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Business Update: All Signs Point to Awesome

I seem to post business updates less and less but nevertheless, I realize how much you guys like them when I do.  So here is the January 2015 official update.  Five awesome things we have going on from the MSF headquarters:

1. Last week, we launched MySuperCookies in the Northern California region of Costco.  Sales are off to a tremendous start and Silvia and I spent the weekend in San Francisco meeting demo folks, local customers and getting to know the bay area as only a taxi driver might.  We are officially in love.


costco SF 2 costco SF 3 costco SF










2. Late last year we partnered up with Food Lifeline, a Seattle based nonprofit food distribution center that provides nutritious food to hungry, low-income people. As a part of the Feeding America network, Food Lifeline is able to support the 755,000 people in Western Washington state that visit their food banks every year.  We are thrilled to donate funds and work with this dedicated team as an extension to our partnership with Alaska Airlines.

3. Our SuperFamily grew by one when Jessica “Jess of All Trades” Kane joined us this year.  Jess is a recent grad from Towson University and was an immediate, enthusiastic spark to our team.  Her can-do attitude and commitment to our company purpose makes her a perfect fit.

4. Our Community SuperMama team is growing!  To help support the launch of 3 separate tests in Target stores across the country, we have begun working with 4 Community SuperMamas to help spread the work about our purpose (to empower parents and grow healthy superkids) and increase brand awareness across the country.  We hope to grow this network of smart, passionate, health-minded moms throughout the year.  Stay tuned to our blog and social media for more opportunities!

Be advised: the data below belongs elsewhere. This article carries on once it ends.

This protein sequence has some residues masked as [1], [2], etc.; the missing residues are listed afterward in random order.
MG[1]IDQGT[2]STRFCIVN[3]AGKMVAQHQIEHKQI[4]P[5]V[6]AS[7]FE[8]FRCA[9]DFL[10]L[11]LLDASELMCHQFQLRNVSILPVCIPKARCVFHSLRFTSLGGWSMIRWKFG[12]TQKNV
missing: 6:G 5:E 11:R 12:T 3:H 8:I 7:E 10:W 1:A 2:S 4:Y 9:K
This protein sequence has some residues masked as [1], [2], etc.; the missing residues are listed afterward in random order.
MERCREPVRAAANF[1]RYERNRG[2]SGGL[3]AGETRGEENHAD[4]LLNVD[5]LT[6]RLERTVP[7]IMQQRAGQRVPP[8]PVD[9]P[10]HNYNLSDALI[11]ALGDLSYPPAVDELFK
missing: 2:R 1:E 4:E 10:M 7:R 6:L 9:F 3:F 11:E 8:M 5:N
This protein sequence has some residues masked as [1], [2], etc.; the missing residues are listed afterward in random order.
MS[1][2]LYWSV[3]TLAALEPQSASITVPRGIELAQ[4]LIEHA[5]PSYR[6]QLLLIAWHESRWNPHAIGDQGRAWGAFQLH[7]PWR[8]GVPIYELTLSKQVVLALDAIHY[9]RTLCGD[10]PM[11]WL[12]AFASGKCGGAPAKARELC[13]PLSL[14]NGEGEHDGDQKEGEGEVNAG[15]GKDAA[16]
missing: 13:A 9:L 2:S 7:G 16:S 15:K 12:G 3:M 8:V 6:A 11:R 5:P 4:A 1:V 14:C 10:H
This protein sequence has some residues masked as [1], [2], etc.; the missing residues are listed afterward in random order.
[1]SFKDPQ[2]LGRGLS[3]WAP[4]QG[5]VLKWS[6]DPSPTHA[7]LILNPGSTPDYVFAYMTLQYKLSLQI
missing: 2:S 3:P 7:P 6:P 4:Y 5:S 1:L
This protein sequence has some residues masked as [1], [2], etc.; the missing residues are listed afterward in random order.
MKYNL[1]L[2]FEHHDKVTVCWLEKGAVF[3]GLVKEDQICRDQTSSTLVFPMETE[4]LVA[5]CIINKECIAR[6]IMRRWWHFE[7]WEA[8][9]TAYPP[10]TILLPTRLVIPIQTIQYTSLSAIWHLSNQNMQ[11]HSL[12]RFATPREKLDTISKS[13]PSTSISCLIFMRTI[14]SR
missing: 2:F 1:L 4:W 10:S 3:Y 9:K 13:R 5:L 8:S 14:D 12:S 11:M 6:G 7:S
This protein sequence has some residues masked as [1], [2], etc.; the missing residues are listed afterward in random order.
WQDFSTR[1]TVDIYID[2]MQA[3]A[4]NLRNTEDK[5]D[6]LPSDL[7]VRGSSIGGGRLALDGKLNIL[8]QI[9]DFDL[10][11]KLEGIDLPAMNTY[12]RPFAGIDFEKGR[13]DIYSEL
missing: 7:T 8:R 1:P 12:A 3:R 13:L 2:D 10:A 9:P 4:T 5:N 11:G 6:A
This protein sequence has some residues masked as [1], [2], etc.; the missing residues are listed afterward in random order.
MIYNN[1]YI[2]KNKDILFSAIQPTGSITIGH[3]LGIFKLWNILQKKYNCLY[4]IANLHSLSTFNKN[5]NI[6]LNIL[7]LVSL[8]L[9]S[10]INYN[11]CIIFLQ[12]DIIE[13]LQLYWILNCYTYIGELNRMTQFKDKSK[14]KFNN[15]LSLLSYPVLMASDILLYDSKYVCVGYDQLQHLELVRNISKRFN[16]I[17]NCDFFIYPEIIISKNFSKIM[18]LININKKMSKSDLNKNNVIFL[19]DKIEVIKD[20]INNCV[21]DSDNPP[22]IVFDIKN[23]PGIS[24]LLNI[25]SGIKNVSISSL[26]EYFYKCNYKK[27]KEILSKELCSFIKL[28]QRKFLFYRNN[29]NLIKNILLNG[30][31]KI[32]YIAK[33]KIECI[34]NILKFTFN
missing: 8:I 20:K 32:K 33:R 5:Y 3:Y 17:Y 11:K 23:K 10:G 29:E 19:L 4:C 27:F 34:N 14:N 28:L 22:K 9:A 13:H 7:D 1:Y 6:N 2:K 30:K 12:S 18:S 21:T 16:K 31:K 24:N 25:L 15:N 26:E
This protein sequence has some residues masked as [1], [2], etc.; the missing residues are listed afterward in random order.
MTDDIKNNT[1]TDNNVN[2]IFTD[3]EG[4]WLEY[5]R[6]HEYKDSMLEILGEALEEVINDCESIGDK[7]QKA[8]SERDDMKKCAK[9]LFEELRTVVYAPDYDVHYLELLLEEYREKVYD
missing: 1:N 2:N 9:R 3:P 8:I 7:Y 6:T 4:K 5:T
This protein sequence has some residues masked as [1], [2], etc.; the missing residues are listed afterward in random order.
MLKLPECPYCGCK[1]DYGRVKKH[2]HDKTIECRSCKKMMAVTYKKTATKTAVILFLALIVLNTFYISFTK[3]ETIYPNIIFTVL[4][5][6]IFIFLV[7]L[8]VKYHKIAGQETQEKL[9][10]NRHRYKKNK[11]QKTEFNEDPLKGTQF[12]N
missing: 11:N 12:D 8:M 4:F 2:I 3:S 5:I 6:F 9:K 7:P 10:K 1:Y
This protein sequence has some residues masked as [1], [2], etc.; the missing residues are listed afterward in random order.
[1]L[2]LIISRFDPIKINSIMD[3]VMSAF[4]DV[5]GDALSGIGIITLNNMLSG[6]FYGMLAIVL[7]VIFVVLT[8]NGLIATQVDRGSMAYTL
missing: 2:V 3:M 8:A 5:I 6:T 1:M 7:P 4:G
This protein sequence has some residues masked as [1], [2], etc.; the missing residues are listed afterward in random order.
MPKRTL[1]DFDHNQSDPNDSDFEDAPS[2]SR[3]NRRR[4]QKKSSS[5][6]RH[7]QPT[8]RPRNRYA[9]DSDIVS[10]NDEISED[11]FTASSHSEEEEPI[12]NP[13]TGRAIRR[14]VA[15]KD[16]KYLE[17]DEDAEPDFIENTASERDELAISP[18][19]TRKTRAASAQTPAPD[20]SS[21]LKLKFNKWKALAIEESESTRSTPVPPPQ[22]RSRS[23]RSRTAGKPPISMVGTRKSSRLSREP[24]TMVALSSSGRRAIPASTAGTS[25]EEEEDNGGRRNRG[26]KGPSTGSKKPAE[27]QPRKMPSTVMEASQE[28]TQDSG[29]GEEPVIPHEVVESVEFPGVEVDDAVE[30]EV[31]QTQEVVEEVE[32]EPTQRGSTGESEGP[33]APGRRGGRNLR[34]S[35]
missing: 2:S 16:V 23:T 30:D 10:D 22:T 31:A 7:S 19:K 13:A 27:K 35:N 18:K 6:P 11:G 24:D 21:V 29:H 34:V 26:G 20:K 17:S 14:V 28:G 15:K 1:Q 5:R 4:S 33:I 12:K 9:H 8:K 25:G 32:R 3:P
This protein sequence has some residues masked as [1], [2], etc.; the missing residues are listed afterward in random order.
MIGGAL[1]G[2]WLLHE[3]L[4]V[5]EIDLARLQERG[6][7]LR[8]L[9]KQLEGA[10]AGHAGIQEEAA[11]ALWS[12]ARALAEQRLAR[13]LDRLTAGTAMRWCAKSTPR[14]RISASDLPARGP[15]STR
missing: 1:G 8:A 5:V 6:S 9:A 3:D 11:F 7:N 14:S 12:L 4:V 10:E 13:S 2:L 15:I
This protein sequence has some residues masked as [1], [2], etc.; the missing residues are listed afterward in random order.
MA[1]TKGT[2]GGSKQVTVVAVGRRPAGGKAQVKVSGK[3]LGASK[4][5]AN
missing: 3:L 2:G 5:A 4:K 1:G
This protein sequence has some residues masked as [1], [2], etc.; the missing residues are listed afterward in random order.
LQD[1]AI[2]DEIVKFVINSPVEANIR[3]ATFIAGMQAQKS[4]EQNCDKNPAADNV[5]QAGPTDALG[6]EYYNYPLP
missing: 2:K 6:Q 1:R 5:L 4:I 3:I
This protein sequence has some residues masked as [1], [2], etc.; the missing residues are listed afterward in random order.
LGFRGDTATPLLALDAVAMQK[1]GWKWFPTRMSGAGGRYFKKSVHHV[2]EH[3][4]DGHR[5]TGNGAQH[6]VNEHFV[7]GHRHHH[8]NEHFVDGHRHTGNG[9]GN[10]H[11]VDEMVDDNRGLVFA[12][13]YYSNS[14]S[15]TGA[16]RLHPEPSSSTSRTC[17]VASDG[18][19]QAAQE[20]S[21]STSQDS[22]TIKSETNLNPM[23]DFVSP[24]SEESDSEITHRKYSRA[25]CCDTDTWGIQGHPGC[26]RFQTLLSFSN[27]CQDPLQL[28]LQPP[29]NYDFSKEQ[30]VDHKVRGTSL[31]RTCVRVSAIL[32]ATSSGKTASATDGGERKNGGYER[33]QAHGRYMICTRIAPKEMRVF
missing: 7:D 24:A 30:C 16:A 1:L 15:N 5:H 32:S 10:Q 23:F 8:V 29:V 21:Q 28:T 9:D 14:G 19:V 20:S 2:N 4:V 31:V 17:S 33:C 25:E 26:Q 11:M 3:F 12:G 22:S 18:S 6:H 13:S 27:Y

5. We are already working on the next SUPER addition to our product portfolio.  Let the recipe development commence.  (And don’t forget the taste testing!!)

Thanks for joining us on this exciting ride.


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Meatless Monday Recipe: Harvest Vegetable Bake

I honestly can’t express to you my love for the newest edition to my cookbook library, “The Pollan Family Table.” It comes from the family that gave us acclaimed author and food revolutionist, Michael Pollan who abides by the simple advice, “eat food.  Not too much.  Mostly plants.”  As someone who doesn’t jump on a fad diet easily, this is advice I can get on board with.

I generally love trying new recipes and love flipping through cookbooks, so when I decide to buy a new one I often devour it within the first few days of purchase, flipping through and adding post-it notes to all the recipes I “must try” in the coming weeks.  The Pollan Family Table is no different.

pollan family table cookbook








In keeping with Mr Pollan’s advice, today I’m sharing Harvest Vegetable Bake, a yummy, meatless casserole, perfect for a cold, winter night.

Harvest Vegetable Bake

(1) 12-14 oz pack of extra firm tofu, drained and cut into 1/2 inch cubes

(1) T unsalted butter

3T extra virgin olive oil

1/2 C finely chopped shallots

4 cloves garlic (2 minced, 2 sliced)

1T dry sherry

1/2 C dry white wine

1C low-sodium vegetable broth

1 tsp low-sodium soy sauce

Kosher salt and black pepper

1C sliced mushrooms

1C peeled and sliced carrots (I also added a parsnip)

2C sliced zucchini

2 1/2 C broccoli florets

2C packed stemmed and roughly chopped swiss chard (I used spinach)

2/3 C shredded cheddar cheese

3/4 C shredded Monterey Jack cheese

harvest vegetable bake









Preheat to 375 degrees F.  Line a rimmed baking sheet with parchment paper.  Arrange tofu in a single layer and bake for 20 minutes.  Flip once halfway through.  Remove and set aside.  Increase oven temp. to 400 degrees F.

While that bakes, place a small saucepan over medium heat and melt butter.  Add 1T of the oil, the shallot and the minced garlic.  Stir until they are translucent and become brown.  Add the sherry and white wine.  Cook for 2 minutes.  Stir in vegetable broth, soy sauce, dash of salt and pepper.  Bring to a boil and reduce heat to simmer for 10 minutes.  Set aside.

While sauce simmers, pour remaining 2T of oil into a large skillet over medium heat.  Add sliced garlic, mushrooms and carrots.  Saute for 2 minutes.  Raise heat to medium-high and add zucchini and broccoli.  Saute for 6 minutes.  Add Swiss chard (or spinach) and stir everything together for 2 minutes.

harvest vegetable bake 3